"There's a myth that anyone who has a liver problem has brought it on themselves" This quote is from a Crohn's disease patient living with a blocked portal vein hoping for a liver transplant (Independent 31st Oct 2010)

Tuesday, 10 May 2011

Is there anything to treat?

Saw my hepatologist yesterday.

He'd had time to mull over his original treatment plan for his diagnosis of ‘probable’ autoimmune hepatitis alongside the chronic inactive Hep B. He'd also had time to do what I did which is research existing/previous cases. And like me, only came up with 2 documented. So it's rare to have co-infection of Hep B and Autoimmune.

He spoke to his ex-boss and his mentor, both at the Freeman Liver Unit in Newcastle and between them they came up with 2 options:
1) no treatment but monitor more closely than I am being at the mo;
2) treat with a combination of drugs for the low level inflammation and some more drugs to protect againt the risk of the Hep B reactivating.

They've gone over both the 1st and 2nd biopsy, and all the blood tests, and tissue slides and it's still not possible to say anything more definite than there is some 'autoimmune' activity but not very much and difficult to quantify if it is stable or increasing.

Tom asked if either treatment plan would give any protection against the cancer recurring, and I asked if either would give a better life expectancy.
Heppy doc said neither would improve the statistics of a de-novo (new) tumour, and it wasn’t possible to say re the life expectancy.

So I opted for the choice that gives me the better current quality of life, which is option (1) as there will be side effects using immunosuppressants etc long term.

The good news for me is that heppy doc says my cirrhosis is very early stage and that my liver is performing well. O'Blimey the surgeon (who is the only one to have seen the state of my liver first-hand) had been somewhat gloomy and I'd assumed I was worse than it seems I am.

Heppy doc thinks that although I’m chronic inactive hep B I probably have a history of periodic reactivation that went unnoticed due to lack of monitoring. He plans to monitor my bloods monthly and have me back in clinic in 3 months. The idea is to build up a picture of everything that tracks the inflammation and spot immediately any deviation from my current 'normal'. The way things are at the moment my cirrhosis should remain fairly stable, but a flare would accelerate it.

As always when faced with a new path to follow I spend a lot of time mulling it over, consequently I'm a bit tired today. Also I had a long work shift this morning and am out at a book club meeting tonight. So I'm off to pull the duvet over my head for a few hours.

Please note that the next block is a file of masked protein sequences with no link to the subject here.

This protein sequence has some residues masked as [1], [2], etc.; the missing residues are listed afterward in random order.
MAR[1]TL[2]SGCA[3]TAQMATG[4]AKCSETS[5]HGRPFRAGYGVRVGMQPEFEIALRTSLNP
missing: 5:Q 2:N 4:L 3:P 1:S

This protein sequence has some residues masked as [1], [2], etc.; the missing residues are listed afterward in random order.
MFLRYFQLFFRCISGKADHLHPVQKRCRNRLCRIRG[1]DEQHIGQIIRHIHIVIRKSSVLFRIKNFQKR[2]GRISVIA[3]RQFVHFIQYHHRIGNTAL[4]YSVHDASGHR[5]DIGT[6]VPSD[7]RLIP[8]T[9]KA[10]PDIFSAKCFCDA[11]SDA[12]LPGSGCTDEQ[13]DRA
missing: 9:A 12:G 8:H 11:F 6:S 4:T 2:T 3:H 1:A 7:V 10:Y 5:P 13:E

1. Enjoy your nap, Fiona. Definitely good news on the very early stage cirrhosis. I'm so glad that heppy doc took the time to really look closer at what is happening and even to counsel with his mentor. I like your choice for a better quality of life now. Whatever comes in the future you'll have been watching and preparing for it. Have fun at the book club meeting tonight. A friend loaned me an audio copy of the Harry Potter books. I never did read them, nor have I seen the movies, so listening to them in the car going to and from work has been fun. After I finish each book I borrow the movie. I'm currently in the middle of year 4, the Goblet of Fire. A nice diversion. Happy reading! ((o))

  2. Hi Fiona,

    I feel that Hep Doc knows his stuff and you feel confident with him? This is good :-)

    Option 1 seems definitely the best choice to me, Option 2 is still available but only if necessary - sounds perfect.
    Keep keeping well xx

  3. Hi Steve and Carole

    On reflection, Option 1 is back where I was pre-cancer! Doing nothing.

    On the other hand, I'm being closely scrutinised doing nothing.

    And yes I do feel more confident in Hep Doc. Whilst Dr S also prescribed 'doing nothing' his treatment plan was more hands off, can't do anything to stop the progression of the cirrhosis, will step in to deal with life threatening complications as they arise.

    Heppy Docs 'doing nothing' is more hands on; lets step in the moment we see any suggestion that the cirrhosis is progressing, wants to keep it right where it is for as long as possible.

    - if that makes sense??

    Hugs to both. Nearly there Steve.

  4. 'Doing nothing' is where I'm at with my post op plan Fiona - the only difference is in the monitoring, which in my case feels a bit non existant at the moment :-(

    Hope work is going well and you're still remembering to take things easier than before.

    Hugs back xxxx